This intermediate Persian language proficiency course is designed for students who have completed Persian 611C or 612C or have been assigned to the class as a result of a DMES placement test.  The material for this course will consist mainly of articles, stories and audio-visual materials from the internet. Texts will be supplemented with vocabulary lists and exercises and explanations of cultural aspects of the texts. The reading material will also be made available in audio format. The course aims to expand active vocabulary to approximately 1000 words by the end of the semester and to help students reach an intermediate high proficiency in Persian. Students should expect three hours of class preparation for each class hour of reading, listening, and writing. Daily homework assignments are corrected & discussed with students on a regular basis.

Texts

To be provided by instructor.

Grading

To be provided by instructor.

PRS 381H • Intnsv Grad Lang Instrctn I-Wb

41835 • Fall 2021
Meets MWF 11:00AM-12:00PM
Internet; Synchronous
(also listed as PRS 601C)

Course Description PRS 601C or Intensive Persian I is an elementary-level course that is designed to help you start learning Persian and to give you the tools to keep going. This course first introduces the Persian alphabet. The emphasis is on speaking and using the language for communication. The four language skills (listening, speaking, reading, and writing) as well as pronunciation and vocabulary are incorporated into the course. Learning a language requires daily practice. For each hour the student spends in the classroom a minimum of two hours review is required outside the class. There is no prerequisite for this course. Not open to native speakers or Heritage learners of Persian.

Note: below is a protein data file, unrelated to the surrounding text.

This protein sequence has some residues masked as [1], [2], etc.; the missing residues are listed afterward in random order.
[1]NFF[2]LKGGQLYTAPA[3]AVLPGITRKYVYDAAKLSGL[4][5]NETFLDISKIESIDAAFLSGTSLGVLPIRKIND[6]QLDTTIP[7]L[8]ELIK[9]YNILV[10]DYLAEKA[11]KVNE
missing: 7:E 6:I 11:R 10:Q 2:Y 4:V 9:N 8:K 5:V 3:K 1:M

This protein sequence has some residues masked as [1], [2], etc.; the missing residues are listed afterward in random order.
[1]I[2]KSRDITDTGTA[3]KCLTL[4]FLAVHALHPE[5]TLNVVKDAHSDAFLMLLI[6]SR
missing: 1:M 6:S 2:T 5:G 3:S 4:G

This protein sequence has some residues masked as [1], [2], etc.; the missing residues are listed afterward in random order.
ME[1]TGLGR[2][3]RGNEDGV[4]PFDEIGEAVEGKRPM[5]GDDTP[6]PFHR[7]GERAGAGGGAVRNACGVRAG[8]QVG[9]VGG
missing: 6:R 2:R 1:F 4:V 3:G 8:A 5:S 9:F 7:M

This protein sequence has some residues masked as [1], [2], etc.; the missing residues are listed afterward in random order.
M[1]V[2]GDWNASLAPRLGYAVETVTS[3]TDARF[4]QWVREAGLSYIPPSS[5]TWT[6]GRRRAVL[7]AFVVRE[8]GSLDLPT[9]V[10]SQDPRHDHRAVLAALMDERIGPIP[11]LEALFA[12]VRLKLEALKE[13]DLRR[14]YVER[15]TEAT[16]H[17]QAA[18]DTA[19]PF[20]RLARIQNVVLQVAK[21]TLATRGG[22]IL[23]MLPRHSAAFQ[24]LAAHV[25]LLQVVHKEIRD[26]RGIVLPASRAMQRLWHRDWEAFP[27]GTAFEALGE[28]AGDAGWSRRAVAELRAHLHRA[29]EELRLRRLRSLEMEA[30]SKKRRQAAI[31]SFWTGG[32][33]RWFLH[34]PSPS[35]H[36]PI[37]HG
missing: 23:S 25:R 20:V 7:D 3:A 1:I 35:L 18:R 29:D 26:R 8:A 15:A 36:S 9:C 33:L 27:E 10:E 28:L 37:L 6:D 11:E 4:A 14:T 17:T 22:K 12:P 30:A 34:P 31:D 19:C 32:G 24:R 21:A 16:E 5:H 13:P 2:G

By the end of this course you will:

1.  Have mastered the Persian alphabet and sound system, be able to recognize and pronounce correctly all Persian sounds, and write accurately from dictation;

2.  Be able to initiate social interactions, ask for basic information, and be aware of basic cultural aspects of social interaction in Persian;

3.  Be able to talk about yourself, your education, and your family with native speakers of Persian accustomed to interacting with learners;

4.  Comprehend simple print texts on familiar topics;

5.  Comprehend simple audio/video texts on familiar topics;

6.  Be able to compose simple paragraphs about yourself and your family and friends;

7.  Know about the difference between written and spoken Persian, recognize both registers, and be able to use basic expressions.

Texts

Persian of Iran Today

Grading

Attendance and Participation: 20%

Homework: 20%

Homework Corrections: 5%

Tests: 25%

Culture Portfolio: 5%

MES S342 • Global Cult Cinema-Wb

82440 • Summer 2021
Meets MWF 11:30AM-1:00PM
Internet; Synchronous
GCWr (also listed as RTF S352)